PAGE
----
There are four forms of resolution of a dispute in, for instance, a contract dispute. First, there is an informal negotiation between you and the other contracting party. Second, there is negotiation after a demand letter has been sent by your lawyer. Third, there is litigation, followed by a settlement, achieved informally between the lawyers or through mediation. Fourth, there is a trial of the dispute.
In this blog entry, I discuss the first form of resolution: informal negotiation. Let’s say that the contract is executory—neither side has fully performed all of his/her’s side of the contract. When neither of you has fully performed what you were supposed to do, there is an opportunity to negotiate informally. There may be two different forms of dispute: what a default in performance should cause to happen, and what a term of the contract means. Frequently these two forms are merged into one dispute: one party does not perform due to a difference in opinion about what a term of the contract means. One party’s performance or non-performance is, in the eyes of the other party a default.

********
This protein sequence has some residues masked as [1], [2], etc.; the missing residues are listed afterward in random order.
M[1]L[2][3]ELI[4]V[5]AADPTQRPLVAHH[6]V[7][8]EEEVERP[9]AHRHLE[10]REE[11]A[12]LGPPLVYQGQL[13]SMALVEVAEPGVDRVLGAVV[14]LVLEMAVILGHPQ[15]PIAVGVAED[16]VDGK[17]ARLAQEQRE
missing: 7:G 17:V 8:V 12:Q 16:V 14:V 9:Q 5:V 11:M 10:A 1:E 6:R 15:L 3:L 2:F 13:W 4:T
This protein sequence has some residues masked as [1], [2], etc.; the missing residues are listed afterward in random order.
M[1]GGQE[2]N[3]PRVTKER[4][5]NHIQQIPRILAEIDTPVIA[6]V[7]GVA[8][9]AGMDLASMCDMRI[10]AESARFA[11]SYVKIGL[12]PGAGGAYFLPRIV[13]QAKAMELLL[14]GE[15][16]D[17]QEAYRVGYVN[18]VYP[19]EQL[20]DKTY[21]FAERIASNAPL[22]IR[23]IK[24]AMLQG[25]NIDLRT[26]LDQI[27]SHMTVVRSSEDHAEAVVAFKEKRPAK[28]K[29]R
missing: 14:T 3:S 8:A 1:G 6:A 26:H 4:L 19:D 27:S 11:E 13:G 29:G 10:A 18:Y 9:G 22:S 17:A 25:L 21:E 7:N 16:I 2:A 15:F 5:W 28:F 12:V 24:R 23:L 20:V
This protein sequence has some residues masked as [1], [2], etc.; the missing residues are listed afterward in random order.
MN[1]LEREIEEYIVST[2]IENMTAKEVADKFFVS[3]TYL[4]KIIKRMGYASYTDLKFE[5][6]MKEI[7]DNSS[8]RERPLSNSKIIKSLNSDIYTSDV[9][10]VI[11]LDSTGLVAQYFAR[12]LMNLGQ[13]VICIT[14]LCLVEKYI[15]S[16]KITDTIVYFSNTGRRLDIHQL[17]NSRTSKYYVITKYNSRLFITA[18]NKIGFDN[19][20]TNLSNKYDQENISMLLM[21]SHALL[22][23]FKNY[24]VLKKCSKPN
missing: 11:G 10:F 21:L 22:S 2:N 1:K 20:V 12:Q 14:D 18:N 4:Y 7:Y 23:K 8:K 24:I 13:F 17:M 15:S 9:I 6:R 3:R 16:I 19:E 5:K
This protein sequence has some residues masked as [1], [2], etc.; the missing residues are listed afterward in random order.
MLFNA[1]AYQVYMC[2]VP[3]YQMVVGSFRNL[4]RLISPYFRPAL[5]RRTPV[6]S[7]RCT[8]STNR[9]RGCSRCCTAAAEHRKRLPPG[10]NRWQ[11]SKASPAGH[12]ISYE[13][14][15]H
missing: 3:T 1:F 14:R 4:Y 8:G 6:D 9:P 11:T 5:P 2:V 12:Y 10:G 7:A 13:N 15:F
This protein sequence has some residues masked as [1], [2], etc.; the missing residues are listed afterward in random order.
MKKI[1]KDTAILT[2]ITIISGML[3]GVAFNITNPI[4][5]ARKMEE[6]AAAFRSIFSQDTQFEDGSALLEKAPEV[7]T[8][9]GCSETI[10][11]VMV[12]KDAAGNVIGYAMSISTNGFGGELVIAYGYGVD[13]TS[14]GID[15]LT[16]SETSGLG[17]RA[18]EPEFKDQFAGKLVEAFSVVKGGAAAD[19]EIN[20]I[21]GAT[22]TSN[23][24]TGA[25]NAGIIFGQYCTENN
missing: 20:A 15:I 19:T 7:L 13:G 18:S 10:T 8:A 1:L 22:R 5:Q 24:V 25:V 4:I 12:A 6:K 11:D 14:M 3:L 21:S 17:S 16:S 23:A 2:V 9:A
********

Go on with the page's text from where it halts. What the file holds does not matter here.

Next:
Everyone knows the advantage of negotiating informally. You may be able to resolve a dispute without lawyers getting involved. Common opinion is that lawyers create more of a dispute than is necessary, and make resolution more difficult. And they cost money. Regardless, I support informal resolution when it is possible.
However, informal resolution works better when you have a lawyer advising you. You do not want to “give away the farm.” The lawyer’s purpose is to inform you of the strength of your legal position, so that you know how far you can push the other party. The lawyer, being a very experienced negotiator, can advise you on what you should do next in your negotiation with the other party. And your next step, after the other party has reacted. Let’s hope that you can reach an agreement with the other party. How do you document your agreement, and what should be in the document? Once again, your lawyer advises you, and may even give you a rough draft of a very informal document.
I have plenty of successful experience advising clients with respect to this informal negotiation to resolve a dispute. If you are unsuccessful at this step of dispute resolution, we can take the next step together. I’ll discuss the second step of dispute resolution in my next blog entry.